Environmental conditions at arrival to the wintering grounds and during spring migration affect population dynamics of barn swallows Hirundo rustica breeding in Northern Italy
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Several populations of long-distance migratory birds are currently suffering steep demographic declines. The identification of the causes of such declines is difficult because population changes may be driven by events occurring in distant geographical areas during different phases of the annual life-cycle of migrants. Furthermore, wintering areas and migration routes of populations of small-sized species are still largely unknown, with few exceptions. In this paper we identified the critical phases of the annual life-cycle that most influence the population dynamics of a small passerine, the Barn Swallow Hirundo rustica. We used information on temporal dynamics of a population breeding in Northern Italy, whose wintering range and timing of migration have been recently described by miniaturised tracking dataloggers. Our results indicated that primary productivity in the wintering grounds in the month when most individuals arrive from autumn migration and primary productivity in an area that is probably a stopover site during spring migration, influenced population dynamics more than habitat conditions at the breeding grounds. By using annual variation in primary productivity at the wintering grounds and stopover sites as predictors, we replicated the observed interannual population changes with great accuracy. However, the steep decline recently suffered by the population could be replicated only by including a constant annual decline in the model, suggesting that changes in primary productivity only predicted the interannual variation around the long-term trend. Our study therefore suggests the existence of critical periods during wintering and migration that may have large impact on population fluctuations of migrant birds.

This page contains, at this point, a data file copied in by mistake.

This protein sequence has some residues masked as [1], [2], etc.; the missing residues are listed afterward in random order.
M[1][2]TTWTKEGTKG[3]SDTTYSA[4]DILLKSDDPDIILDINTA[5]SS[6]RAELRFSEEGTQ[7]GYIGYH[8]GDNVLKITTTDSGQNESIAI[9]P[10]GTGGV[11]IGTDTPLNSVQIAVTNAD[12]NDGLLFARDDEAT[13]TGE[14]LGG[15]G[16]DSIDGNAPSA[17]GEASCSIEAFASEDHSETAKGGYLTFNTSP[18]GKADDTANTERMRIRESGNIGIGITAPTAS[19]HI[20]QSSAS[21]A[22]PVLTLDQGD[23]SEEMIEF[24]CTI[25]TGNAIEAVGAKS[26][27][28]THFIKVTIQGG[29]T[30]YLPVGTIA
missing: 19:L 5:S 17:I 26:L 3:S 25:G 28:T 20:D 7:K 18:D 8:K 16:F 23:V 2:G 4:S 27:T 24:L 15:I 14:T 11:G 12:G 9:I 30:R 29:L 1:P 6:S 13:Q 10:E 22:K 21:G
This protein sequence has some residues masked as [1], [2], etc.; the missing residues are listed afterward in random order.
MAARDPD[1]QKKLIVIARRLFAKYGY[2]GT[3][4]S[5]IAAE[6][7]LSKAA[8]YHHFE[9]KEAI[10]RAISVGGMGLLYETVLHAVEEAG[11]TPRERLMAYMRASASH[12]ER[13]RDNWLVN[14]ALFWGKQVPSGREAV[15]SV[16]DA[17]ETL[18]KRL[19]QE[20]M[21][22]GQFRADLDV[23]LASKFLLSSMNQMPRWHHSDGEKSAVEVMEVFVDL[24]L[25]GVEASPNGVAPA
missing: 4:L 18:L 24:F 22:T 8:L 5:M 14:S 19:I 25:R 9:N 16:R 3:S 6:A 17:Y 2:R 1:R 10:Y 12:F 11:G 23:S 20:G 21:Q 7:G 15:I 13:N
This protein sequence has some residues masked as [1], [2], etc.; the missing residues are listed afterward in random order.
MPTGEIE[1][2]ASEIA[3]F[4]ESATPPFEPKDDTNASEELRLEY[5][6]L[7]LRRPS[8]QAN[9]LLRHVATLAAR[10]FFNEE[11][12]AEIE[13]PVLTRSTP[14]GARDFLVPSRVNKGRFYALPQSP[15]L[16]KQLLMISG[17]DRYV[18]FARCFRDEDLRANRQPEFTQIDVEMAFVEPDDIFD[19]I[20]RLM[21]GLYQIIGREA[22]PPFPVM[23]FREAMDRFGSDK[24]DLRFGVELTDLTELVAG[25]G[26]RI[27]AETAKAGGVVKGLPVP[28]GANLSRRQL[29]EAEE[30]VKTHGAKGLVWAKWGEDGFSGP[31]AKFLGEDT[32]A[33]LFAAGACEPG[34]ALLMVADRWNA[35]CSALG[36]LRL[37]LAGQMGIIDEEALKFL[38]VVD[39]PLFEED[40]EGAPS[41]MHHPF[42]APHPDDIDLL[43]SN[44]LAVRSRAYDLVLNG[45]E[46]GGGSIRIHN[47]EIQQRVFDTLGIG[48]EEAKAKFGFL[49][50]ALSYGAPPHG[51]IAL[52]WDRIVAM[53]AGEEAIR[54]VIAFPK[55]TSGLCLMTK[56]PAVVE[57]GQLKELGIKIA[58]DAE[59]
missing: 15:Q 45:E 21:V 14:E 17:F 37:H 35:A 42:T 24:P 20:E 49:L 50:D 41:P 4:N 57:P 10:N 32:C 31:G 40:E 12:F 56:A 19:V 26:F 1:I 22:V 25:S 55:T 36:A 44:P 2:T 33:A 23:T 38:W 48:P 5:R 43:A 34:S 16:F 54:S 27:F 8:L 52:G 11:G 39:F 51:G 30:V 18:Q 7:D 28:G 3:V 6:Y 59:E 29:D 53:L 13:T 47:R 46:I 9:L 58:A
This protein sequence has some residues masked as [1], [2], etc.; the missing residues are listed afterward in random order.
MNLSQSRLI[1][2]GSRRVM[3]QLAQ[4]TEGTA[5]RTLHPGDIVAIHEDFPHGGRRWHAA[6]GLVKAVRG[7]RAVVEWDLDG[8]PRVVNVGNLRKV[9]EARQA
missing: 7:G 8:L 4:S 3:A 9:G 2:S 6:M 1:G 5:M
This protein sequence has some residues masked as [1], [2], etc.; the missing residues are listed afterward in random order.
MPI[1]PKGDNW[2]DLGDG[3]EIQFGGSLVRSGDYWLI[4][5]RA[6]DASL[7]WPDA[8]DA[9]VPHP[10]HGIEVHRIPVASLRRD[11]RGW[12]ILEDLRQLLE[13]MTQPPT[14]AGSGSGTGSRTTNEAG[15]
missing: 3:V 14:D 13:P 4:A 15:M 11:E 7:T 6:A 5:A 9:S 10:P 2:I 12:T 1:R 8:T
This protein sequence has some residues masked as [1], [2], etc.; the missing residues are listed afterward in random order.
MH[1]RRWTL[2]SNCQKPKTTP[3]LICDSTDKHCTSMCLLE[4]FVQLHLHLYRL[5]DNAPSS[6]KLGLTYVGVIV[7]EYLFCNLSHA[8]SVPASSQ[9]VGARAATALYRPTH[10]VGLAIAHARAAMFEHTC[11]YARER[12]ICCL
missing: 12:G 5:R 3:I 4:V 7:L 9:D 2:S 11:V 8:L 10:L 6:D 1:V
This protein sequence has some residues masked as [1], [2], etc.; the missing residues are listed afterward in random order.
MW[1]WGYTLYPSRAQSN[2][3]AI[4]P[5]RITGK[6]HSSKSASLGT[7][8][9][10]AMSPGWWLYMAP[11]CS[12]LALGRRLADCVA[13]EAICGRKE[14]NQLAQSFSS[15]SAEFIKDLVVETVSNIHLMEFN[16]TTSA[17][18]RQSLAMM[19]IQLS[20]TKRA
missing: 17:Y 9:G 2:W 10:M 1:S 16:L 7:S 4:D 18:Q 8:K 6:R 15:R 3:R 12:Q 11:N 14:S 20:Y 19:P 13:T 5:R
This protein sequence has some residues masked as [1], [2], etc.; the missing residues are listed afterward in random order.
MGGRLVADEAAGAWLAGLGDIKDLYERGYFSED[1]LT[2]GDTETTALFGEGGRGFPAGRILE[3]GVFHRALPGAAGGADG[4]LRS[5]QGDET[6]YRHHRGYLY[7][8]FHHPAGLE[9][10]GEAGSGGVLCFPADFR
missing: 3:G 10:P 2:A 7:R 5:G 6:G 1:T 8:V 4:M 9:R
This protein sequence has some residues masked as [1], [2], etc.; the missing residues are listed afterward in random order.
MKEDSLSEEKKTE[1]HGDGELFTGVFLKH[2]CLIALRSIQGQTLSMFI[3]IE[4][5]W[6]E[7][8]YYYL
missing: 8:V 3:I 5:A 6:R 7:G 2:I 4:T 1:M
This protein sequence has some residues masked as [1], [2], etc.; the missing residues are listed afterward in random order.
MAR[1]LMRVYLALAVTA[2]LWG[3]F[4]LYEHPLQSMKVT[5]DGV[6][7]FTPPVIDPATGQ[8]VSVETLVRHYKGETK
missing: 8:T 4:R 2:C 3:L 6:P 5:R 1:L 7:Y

KeywordsInformation theory NDVI Stopover-sites Sub-Saharan Africa
We are grateful to all the farm owners who allowed us to collect information on barn swallows in their cowsheds and houses since 1999, and to several field assistants that greatly contributed to data collection. Field work was partly funded by University of Milano Bicocca (Grants 2010-ATE-0442, 2011-ATE-0272 and 2013-ATE-0374 to RA). Data on meteorological conditions at breeding sites were obtained from the Agenzia Regionale per la Protezione dell’Ambiente (ARPA, http://www.arpalombardia.it, Accessed 1 Sep 2014) and data on NDVI in Africa were obtained from the NASA’s Earth Observatory Group, using data provided by the MODIS Land Science Team (http://neo.sci.gsfc.nasa.gov/, Accessed 1 Sep 2014). We thank Javier Balbontín and an anonymous referee for constructive comments on a previous version of the manuscript.
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